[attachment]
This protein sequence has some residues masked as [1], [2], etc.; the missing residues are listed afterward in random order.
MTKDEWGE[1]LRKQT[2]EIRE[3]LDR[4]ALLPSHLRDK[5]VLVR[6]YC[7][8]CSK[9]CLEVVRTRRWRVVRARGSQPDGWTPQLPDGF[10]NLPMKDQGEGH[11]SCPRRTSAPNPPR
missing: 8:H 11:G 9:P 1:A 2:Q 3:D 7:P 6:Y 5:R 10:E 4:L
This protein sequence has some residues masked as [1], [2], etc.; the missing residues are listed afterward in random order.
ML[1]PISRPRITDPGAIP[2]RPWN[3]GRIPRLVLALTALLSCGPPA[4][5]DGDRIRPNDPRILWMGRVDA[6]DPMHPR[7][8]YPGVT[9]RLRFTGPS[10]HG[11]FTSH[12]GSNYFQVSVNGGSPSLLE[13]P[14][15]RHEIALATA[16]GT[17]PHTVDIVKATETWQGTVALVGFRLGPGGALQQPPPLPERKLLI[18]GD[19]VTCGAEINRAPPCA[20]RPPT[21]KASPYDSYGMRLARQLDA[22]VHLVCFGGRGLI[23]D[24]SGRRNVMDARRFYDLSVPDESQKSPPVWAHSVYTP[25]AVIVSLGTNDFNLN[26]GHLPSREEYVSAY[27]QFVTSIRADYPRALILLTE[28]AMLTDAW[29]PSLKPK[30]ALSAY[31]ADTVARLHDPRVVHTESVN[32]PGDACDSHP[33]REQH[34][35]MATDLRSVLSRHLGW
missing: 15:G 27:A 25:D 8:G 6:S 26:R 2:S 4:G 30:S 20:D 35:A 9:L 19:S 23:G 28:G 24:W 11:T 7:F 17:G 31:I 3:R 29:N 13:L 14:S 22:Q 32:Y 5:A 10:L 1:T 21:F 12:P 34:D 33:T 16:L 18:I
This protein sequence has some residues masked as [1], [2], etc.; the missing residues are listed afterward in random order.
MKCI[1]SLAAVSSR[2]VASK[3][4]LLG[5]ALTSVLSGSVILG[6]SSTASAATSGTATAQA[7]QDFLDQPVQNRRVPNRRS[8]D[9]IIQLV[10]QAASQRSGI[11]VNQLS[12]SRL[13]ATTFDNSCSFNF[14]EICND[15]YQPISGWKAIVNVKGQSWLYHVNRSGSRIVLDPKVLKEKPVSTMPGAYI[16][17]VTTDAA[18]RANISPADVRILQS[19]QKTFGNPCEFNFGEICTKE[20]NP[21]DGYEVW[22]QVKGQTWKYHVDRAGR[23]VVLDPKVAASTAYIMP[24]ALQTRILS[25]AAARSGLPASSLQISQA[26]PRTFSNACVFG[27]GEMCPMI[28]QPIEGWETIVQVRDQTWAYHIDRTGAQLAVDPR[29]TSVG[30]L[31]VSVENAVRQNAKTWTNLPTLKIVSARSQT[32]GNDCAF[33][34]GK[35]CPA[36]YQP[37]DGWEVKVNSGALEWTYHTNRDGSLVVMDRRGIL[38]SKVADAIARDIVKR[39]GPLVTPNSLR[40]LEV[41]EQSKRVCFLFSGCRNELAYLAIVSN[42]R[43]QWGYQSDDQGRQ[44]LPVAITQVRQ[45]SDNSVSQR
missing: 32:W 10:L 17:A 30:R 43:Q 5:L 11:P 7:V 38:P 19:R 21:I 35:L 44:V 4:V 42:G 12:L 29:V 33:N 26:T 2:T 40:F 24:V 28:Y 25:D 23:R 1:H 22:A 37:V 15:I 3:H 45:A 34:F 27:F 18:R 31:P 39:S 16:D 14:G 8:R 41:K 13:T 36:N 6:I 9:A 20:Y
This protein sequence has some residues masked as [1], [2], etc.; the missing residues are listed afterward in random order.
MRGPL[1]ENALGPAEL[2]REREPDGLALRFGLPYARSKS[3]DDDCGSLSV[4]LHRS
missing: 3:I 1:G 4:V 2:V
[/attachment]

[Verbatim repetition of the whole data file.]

This protein sequence has some residues masked as [1], [2], etc.; the missing residues are listed afterward in random order.
MTKDEWGE[1]LRKQT[2]EIRE[3]LDR[4]ALLPSHLRDK[5]VLVR[6]YC[7][8]CSK[9]CLEVVRTRRWRVVRARGSQPDGWTPQLPDGF[10]NLPMKDQGEGH[11]SCPRRTSAPNPPR
missing: 8:H 11:G 9:P 1:A 2:Q 3:D 7:P 6:Y 5:R 10:E 4:L
This protein sequence has some residues masked as [1], [2], etc.; the missing residues are listed afterward in random order.
ML[1]PISRPRITDPGAIP[2]RPWN[3]GRIPRLVLALTALLSCGPPA[4][5]DGDRIRPNDPRILWMGRVDA[6]DPMHPR[7][8]YPGVT[9]RLRFTGPS[10]HG[11]FTSH[12]GSNYFQVSVNGGSPSLLE[13]P[14][15]RHEIALATA[16]GT[17]PHTVDIVKATETWQGTVALVGFRLGPGGALQQPPPLPERKLLI[18]GD[19]VTCGAEINRAPPCA[20]RPPT[21]KASPYDSYGMRLARQLDA[22]VHLVCFGGRGLI[23]D[24]SGRRNVMDARRFYDLSVPDESQKSPPVWAHSVYTP[25]AVIVSLGTNDFNLN[26]GHLPSREEYVSAY[27]QFVTSIRADYPRALILLTE[28]AMLTDAW[29]PSLKPK[30]ALSAY[31]ADTVARLHDPRVVHTESVN[32]PGDACDSHP[33]REQH[34][35]MATDLRSVLSRHLGW
missing: 15:G 27:A 25:D 8:G 6:S 26:R 2:S 4:G 30:S 20:D 35:A 9:L 19:S 23:G 28:G 24:W 11:T 7:F 17:G 31:I 3:R 29:N 13:L 14:S 22:Q 32:Y 5:A 10:L 1:T 21:F 12:P 34:D 33:T 16:L 18:I
This protein sequence has some residues masked as [1], [2], etc.; the missing residues are listed afterward in random order.
MKCI[1]SLAAVSSR[2]VASK[3][4]LLG[5]ALTSVLSGSVILG[6]SSTASAATSGTATAQA[7]QDFLDQPVQNRRVPNRRS[8]D[9]IIQLV[10]QAASQRSGI[11]VNQLS[12]SRL[13]ATTFDNSCSFNF[14]EICND[15]YQPISGWKAIVNVKGQSWLYHVNRSGSRIVLDPKVLKEKPVSTMPGAYI[16][17]VTTDAA[18]RANISPADVRILQS[19]QKTFGNPCEFNFGEICTKE[20]NP[21]DGYEVW[22]QVKGQTWKYHVDRAGR[23]VVLDPKVAASTAYIMP[24]ALQTRILS[25]AAARSGLPASSLQISQA[26]PRTFSNACVFG[27]GEMCPMI[28]QPIEGWETIVQVRDQTWAYHIDRTGAQLAVDPR[29]TSVG[30]L[31]VSVENAVRQNAKTWTNLPTLKIVSARSQT[32]GNDCAF[33][34]GK[35]CPA[36]YQP[37]DGWEVKVNSGALEWTYHTNRDGSLVVMDRRGIL[38]SKVADAIARDIVKR[39]GPLVTPNSLR[40]LEV[41]EQSKRVCFLFSGCRNELAYLAIVSN[42]R[43]QWGYQSDDQGRQ[44]LPVAITQVRQ[45]SDNSVSQR
missing: 32:W 10:L 17:A 30:R 43:Q 5:L 11:P 7:V 38:P 19:R 21:I 35:L 44:V 4:V 42:G 12:L 29:V 33:N 26:T 2:T 40:F 24:V 28:Y 25:D 23:R 1:H 22:A 37:V 15:I 3:H 45:A 34:F 27:F 18:R 31:P 39:S 16:D 14:G 8:R 41:K 13:T 36:N 6:I 9:A 20:Y
This protein sequence has some residues masked as [1], [2], etc.; the missing residues are listed afterward in random order.
MRGPL[1]ENALGPAEL[2]REREPDGLALRFGLPYARSKS[3]DDDCGSLSV[4]LHRS
missing: 3:I 1:G 4:V 2:V